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Hitchcock: Tarasenko is looking for 'home run'

Blues coach says forward, scoreless in series against Sharks, can't try to do too much in Game 6

by Louie Korac / Correspondent

ST. LOUIS -- There's no doubt forward Vladimir Tarasenko can make an impact each time the St. Louis Blues take the ice.

Tarasenko led the Blues with 40 goals during the regular season and scored a team-high 77 over the past two seasons. He started the 2016 Stanley Cup Playoffs in typical fashion, with 13 points in 14 games (seven goals, six assists) against the Chicago Blackhawks and Dallas Stars; he has 17 goals and 15 assists in 32 career playoff games.

But in the Western Conference Final against the San Jose Sharks, Tarasenko has zero points and hasn't been a factor, one reason the Blues trail the series 3-2 and could be eliminated in Game 6 on Wednesday at SAP Center (9 p.m. ET; NBCSN, CBC, TVA Sports).

Part of it is the job the Sharks are doing, particularly their defensive pair of Marc-Edouard Vlasic and Justin Braun, but Blues coach Ken Hitchcock said part of it is Tarasenko is trying to do too much.

"Let me write your story for you," Hitchcock said Tuesday. "What happens with goal scorers when they get frustrated is they look to hit home runs. We need him to just act like a worker. I know that's a funny thing to say, but he's looking for the home run. The guy he's playing against [Vlasic] did the same thing to [the Los Angeles Kings' Tyler] Toffoli and did the same thing to [the Nashville Predators' Filip] Forsberg. You can't look for home runs. They're not there.

Video: The Blues' Tarasenko continues to Struggle

"They feel that anxiety to try and score and help the team. He's looking to try to catch fast breaks, he's looking to try catch the other team napping. But when you play against guys like Vlasic, you're not going to catch them napping. Maybe he doesn't score the next game, but if he plays a good team game, probably he's going to allow other people to score. He's gotten himself too far away from the play, he's gotten himself too stretched out, and we just need him to come back to the puck."

Tarasenko said he is not letting his lack of scoring affect him.

"Sometimes you score, sometimes you don't," Tarasenko said. "You can't score every game. So, at the same time, you need to help your team. You can be a factor. That's what I try to do. I believe it's coming if you just don't think about it.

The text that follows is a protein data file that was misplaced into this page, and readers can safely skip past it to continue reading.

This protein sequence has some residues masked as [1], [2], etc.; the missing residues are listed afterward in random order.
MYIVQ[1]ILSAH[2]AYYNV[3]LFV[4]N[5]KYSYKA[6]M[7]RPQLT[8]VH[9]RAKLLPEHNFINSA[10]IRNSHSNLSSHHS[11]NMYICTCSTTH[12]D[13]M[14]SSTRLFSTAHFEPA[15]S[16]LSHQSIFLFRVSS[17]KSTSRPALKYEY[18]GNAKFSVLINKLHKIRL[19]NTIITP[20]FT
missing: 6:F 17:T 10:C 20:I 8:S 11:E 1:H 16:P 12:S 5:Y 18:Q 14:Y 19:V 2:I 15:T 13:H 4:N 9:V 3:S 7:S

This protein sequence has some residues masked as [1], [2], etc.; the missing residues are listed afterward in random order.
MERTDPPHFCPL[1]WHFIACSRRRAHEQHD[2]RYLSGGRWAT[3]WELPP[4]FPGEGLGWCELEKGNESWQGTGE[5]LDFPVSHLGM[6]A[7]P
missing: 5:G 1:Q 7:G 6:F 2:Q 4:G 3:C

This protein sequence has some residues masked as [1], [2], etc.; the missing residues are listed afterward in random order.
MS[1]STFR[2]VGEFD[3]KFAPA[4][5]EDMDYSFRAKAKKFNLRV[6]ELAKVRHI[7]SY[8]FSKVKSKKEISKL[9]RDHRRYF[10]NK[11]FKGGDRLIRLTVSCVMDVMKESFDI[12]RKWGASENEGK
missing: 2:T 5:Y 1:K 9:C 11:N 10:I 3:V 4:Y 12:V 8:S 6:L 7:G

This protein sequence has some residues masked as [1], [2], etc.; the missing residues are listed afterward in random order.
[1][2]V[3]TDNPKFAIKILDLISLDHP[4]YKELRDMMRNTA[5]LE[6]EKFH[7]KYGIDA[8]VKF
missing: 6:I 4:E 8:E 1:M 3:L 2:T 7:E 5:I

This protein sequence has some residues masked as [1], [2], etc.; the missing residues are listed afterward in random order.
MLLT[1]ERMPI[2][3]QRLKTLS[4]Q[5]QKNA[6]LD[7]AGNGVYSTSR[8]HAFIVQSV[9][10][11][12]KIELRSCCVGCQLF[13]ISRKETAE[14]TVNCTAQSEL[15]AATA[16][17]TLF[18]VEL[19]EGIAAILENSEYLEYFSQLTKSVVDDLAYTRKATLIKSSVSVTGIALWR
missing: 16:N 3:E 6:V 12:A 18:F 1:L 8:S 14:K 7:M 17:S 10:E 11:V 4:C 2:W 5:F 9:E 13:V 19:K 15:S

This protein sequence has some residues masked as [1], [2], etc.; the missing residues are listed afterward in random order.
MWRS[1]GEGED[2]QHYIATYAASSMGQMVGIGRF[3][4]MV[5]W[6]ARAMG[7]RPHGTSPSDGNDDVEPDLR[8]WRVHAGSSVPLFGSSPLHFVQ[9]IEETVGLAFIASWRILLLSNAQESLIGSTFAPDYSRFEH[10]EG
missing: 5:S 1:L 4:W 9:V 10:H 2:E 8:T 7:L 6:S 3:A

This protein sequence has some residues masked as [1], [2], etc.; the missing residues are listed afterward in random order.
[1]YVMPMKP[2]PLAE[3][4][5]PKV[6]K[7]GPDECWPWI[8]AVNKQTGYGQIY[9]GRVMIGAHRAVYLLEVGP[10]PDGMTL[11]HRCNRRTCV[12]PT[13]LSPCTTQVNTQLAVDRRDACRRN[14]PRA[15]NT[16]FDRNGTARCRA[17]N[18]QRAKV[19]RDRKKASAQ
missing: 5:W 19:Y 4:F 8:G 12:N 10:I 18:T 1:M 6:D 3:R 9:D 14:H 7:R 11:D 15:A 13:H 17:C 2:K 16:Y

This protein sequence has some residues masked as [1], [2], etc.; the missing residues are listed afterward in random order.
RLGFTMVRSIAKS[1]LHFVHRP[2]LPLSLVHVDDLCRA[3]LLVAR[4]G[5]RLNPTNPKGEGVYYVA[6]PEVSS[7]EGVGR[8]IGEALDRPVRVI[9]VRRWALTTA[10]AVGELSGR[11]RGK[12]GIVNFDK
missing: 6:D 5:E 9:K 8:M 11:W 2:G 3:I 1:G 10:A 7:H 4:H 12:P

"... It's that time of year when you trade your goals to reach a goal and win a [Stanley] Cup. It's not the time to think about your goals."

Blues forward Alexander Steen said, "Everybody has their roles. They're playing him hard, just like the rest of the group. Doesn't matter who's putting the pucks in the net, we've just got to win games.

"... With his shot and his talent and capabilities, he's always a threat."

Video: SJS@STL, Gm2: Jones denies Tarasenko's chance

Tarasenko has 12 shots in the series, but six of them came Game 2 and he had one in Game 5. He has a shooting percentage of 11.9 in 19 playoff games this season compared to 42.9 last season in six games.

During the regular season, the coaching staff would have more time to work with the 24-year-old Tarasenko, who signed an eight-year, $60 million contract last summer, but with the compressed playoff schedule and the Blues one loss away from having their season end, St. Louis can only hope he breaks out quickly.

"We've got to bring it back [to St. Louis] for Game 7, that's the goal," Hitchcock said. "So he's just part of the mix. He's a guy that's ... he's struggled this series. He's struggled offensively, he hasn't gotten the looks offensively that he normally gets. But he's one shift away from breaking it open. It's like any other goal scorer, when they don't score, there's a frustration level that comes in, and it's my job to make sure and correct the frustration level if I can."

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